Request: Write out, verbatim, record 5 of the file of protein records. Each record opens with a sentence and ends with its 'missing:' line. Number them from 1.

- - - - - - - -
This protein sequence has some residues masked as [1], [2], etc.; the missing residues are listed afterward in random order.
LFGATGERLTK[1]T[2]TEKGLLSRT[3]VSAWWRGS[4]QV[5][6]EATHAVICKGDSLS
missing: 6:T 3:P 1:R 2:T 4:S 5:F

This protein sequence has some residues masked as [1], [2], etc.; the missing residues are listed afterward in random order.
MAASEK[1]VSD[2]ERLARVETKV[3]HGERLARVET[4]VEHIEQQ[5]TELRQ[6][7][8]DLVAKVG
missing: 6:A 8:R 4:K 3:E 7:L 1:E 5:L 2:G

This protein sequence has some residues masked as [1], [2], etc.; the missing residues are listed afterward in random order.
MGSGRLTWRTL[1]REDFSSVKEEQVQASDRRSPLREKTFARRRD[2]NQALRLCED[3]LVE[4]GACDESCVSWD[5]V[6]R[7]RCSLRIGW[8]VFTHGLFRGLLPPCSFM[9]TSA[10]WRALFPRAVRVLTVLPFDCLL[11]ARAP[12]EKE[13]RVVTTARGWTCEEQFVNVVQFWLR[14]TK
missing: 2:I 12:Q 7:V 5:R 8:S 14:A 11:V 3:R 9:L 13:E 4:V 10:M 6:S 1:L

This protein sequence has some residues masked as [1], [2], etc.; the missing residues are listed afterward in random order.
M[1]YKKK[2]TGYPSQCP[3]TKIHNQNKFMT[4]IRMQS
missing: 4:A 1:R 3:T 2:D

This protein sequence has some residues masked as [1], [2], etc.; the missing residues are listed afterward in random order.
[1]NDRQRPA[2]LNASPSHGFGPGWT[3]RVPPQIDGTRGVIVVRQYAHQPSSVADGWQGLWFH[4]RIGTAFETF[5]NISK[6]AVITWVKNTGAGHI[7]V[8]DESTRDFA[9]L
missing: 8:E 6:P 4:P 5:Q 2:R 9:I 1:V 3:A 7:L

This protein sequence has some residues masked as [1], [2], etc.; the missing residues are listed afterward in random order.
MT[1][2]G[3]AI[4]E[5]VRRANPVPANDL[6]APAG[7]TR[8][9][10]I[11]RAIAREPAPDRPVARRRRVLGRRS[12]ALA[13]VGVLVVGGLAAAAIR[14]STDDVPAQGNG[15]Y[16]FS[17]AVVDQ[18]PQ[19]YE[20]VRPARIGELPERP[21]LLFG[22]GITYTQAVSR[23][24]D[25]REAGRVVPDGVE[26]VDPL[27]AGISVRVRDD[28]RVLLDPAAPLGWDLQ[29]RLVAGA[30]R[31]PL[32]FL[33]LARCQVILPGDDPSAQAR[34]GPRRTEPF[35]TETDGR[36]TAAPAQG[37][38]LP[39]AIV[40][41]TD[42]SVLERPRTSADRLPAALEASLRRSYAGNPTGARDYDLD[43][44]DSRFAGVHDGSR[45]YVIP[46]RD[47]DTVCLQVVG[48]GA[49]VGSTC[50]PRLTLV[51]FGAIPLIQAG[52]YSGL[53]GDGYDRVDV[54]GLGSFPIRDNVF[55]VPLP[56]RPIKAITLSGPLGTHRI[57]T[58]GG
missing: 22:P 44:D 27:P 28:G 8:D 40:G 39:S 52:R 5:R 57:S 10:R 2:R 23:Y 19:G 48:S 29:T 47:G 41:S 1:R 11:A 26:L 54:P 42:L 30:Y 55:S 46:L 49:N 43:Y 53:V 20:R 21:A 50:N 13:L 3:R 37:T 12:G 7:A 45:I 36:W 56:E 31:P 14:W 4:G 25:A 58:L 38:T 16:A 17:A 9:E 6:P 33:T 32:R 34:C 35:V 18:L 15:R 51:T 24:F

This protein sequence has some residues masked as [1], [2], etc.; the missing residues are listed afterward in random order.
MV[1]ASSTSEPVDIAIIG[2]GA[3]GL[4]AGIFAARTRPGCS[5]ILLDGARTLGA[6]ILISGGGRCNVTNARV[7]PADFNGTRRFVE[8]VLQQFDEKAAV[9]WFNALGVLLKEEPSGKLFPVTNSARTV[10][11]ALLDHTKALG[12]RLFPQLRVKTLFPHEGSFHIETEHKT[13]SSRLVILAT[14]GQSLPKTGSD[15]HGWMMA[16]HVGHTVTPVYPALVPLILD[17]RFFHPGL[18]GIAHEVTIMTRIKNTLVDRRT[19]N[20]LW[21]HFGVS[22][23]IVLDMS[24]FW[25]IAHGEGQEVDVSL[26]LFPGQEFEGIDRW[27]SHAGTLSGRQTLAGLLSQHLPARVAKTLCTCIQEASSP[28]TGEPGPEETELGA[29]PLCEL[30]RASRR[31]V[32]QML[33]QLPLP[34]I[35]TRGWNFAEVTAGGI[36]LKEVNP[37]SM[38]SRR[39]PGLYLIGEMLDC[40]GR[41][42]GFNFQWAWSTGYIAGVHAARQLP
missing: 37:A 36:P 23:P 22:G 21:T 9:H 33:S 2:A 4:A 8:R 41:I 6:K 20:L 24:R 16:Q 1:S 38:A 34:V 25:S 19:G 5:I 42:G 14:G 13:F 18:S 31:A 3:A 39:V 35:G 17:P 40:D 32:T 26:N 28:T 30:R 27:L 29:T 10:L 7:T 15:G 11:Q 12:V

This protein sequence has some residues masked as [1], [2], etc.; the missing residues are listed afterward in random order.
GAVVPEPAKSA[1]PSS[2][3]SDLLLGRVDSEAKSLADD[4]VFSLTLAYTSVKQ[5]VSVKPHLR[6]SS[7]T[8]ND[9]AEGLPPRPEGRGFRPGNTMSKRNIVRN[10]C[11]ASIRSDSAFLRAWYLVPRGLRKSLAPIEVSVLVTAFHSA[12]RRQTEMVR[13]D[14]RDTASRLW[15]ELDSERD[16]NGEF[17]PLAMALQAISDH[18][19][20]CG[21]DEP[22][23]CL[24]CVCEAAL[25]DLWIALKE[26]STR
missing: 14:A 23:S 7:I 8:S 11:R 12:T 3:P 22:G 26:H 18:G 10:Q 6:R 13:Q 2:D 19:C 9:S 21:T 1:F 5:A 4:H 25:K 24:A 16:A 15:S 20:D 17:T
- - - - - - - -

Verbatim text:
This protein sequence has some residues masked as [1], [2], etc.; the missing residues are listed afterward in random order.
[1]NDRQRPA[2]LNASPSHGFGPGWT[3]RVPPQIDGTRGVIVVRQYAHQPSSVADGWQGLWFH[4]RIGTAFETF[5]NISK[6]AVITWVKNTGAGHI[7]V[8]DESTRDFA[9]L
missing: 8:E 6:P 4:P 5:Q 2:R 9:I 1:V 3:A 7:L